The following is a timeline of the history of the city of Spokane, Washington, USA.
Spokane is the largest city in and seat of government of Spokane County, Washington, United States. It is in eastern Washington, along the Spokane River, adjacent to the Selkirk Mountains, and west of the Rocky Mountain foothills, 92 miles (148 km) south of the Canadian border, 18 miles (30 km) west of the Washington–Idaho border, and 279 miles (449 km) east of Seattle, along I-90.
The Inland Northwest, historically and alternatively known as the Inland Empire, is a region of the American Northwest centered on the Greater Spokane, Washington Area, encompassing all of Eastern Washington and North Idaho. Under broader definitions, Northeastern Oregon and Western Montana may be included in the Inland Northwest. Alternatively, stricter definitions may exclude Central Washington and Idaho County, Idaho.
The Idaho Panhandle—locally known as North Idaho—is a salient region of the U.S. state of Idaho encompassing the state's 10 northernmost counties: Benewah, Bonner, Boundary, Clearwater, Idaho, Kootenai, Latah, Lewis, Nez Perce, and Shoshone. The Panhandle is bordered by the state of Washington to the west, Montana to the east, and the Canadian province of British Columbia to the north. The Idaho panhandle, along with Eastern Washington, makes up the region known as the Inland Northwest, headed by its largest city, Spokane, Washington.
Expo '74, officially known as the International Exposition on the Environment, Spokane 1974, was a world's fair held May 4, 1974, to November 3, 1974 in Spokane, Washington in the northwest United States. It was the first environmentally themed world's fair and attended by roughly 5.6 million people. The heart of the fair park grounds was located on Canada Island, Havermale Island, and the adjacent south bank of the Spokane River, comprising present-day Riverfront Park, in the center of the city.
Downtown Spokane or Riverside is the central business district of Spokane, Washington. The Riverside neighborhood is roughly bounded by I-90 to the south, Division Street to the east, Monroe Street to the west and Boone Avenue to the north. The topography of Downtown Spokane is mostly flat except for areas downstream of the Spokane Falls which are located in a canyon; the elevation is approximately 1,900 feet (580 m) above sea level.
The history of Spokane, Washington in the northwestern United States developed because Spokane Falls and its surroundings were a gathering place for numerous cultures for thousands of years. The area's indigenous people settled there due to the fertile hunting grounds and abundance of salmon in the Spokane River. The first European to explore the Inland Northwest was Canadian explorer-geographer David Thompson, working as head of the North West Company's Columbia Department. At the nexus of the Little Spokane and the Spokane, Thompson's men built a new fur trading post, which is the first long-term European settlement in Washington state.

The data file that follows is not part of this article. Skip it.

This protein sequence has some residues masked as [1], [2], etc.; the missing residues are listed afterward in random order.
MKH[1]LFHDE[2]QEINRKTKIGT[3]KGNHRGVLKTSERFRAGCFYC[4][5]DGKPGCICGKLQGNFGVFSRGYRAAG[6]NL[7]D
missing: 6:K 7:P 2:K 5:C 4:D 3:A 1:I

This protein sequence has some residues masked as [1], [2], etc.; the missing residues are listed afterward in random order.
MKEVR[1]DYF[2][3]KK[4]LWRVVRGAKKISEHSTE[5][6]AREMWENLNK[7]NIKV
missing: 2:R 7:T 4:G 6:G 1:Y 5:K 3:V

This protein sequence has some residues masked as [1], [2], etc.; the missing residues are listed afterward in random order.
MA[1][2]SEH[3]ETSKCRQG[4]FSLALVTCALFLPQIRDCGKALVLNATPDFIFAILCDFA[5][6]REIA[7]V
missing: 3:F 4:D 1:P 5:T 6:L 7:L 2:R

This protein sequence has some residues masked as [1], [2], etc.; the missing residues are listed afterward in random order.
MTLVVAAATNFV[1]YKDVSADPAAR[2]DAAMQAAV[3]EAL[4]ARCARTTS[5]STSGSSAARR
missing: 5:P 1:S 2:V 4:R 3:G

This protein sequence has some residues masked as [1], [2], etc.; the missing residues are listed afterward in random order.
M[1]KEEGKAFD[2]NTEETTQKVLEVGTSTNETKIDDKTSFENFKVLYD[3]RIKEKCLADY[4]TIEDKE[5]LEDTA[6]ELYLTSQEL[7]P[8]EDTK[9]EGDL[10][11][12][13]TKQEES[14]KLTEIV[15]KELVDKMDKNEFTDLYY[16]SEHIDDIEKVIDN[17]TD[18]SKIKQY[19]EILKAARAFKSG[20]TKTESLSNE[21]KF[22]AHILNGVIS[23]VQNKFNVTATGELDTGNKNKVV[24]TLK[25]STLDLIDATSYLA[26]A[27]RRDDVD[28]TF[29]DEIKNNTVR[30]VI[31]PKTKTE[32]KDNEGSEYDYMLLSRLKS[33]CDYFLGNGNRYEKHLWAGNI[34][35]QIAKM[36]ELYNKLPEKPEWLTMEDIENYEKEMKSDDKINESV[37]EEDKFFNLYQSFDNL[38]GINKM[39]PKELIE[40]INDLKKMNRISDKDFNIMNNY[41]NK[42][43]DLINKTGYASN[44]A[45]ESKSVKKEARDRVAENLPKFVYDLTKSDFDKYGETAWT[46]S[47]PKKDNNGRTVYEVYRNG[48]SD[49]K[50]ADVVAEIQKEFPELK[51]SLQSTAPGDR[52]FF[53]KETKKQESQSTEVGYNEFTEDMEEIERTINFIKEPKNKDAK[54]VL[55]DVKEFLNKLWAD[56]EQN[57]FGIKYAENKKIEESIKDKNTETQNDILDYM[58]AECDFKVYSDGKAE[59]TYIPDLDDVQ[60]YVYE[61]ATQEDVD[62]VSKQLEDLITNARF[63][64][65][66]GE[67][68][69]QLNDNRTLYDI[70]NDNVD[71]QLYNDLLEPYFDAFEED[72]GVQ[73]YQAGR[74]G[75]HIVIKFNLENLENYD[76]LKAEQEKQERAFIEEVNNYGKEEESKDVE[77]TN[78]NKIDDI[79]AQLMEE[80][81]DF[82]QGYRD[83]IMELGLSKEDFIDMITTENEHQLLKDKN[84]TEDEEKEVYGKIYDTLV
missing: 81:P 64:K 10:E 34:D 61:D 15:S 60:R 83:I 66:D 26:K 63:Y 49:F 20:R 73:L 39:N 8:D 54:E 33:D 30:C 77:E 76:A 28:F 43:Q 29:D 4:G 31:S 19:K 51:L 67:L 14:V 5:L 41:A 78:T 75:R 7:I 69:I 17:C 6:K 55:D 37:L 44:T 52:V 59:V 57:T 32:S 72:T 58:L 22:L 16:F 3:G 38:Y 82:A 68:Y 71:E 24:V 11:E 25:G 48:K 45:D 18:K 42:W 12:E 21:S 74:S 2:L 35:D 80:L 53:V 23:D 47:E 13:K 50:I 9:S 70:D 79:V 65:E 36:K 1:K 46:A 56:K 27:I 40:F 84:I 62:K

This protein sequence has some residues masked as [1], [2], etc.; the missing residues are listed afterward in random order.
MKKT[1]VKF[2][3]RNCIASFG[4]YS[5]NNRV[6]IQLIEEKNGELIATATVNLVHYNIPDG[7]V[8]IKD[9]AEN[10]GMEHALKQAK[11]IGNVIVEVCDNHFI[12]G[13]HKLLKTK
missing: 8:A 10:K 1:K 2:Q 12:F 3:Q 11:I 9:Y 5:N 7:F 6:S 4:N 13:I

Riverfront Park, branded as Riverfront Spokane, is a public urban park in downtown Spokane, Washington that is owned and operated by the Spokane Parks & Recreation Department. The 100-acre (40 ha) park is situated along the Spokane River and encompasses the Upper Spokane Falls, which is the second largest urban waterfall in the United States.
The economy of the Spokane Metropolitan Area plays a vital role as the hub for the commercial, manufacturing, and transportation center as well as the medical, shopping, and entertainment hub of the 80,000 square miles (210,000 km2) Inland Northwest region. Although the two have opted not to merge into a single Metropolitan Statistical Area (MSA) yet, the Coeur d'Alene MSA has been combined by the Census Bureau into the Spokane–Coeur d'Alene combined statistical area (CSA). The CSA comprises the Spokane metropolitan area and the Coeur d'Alene metropolitan area anchored by Coeur d'Alene, Idaho. According to the U.S. Bureau of Labor Statistics, the Spokane metropolitan area has a workforce of about 287,000 people and an unemployment rate of 5.3 percent as of February 2020; the largest sectors for non–farm employment are education and health services, trade, transportation, and utilities, and government. The Coeur d'Alene metropolitan area has a workforce of 80,000 people and an unemployment rate of 6.8% as of June 2020; the largest sectors for non-farm employment are trade, transportation, and utilities, government, and education and health services as well as leisure and hospitality. In 2017, the Spokane–Spokane Valley metropolitan area had a gross metropolitan product of $25.5 billion while the Coeur d'Alene metropolitan area was $5.93 billion.
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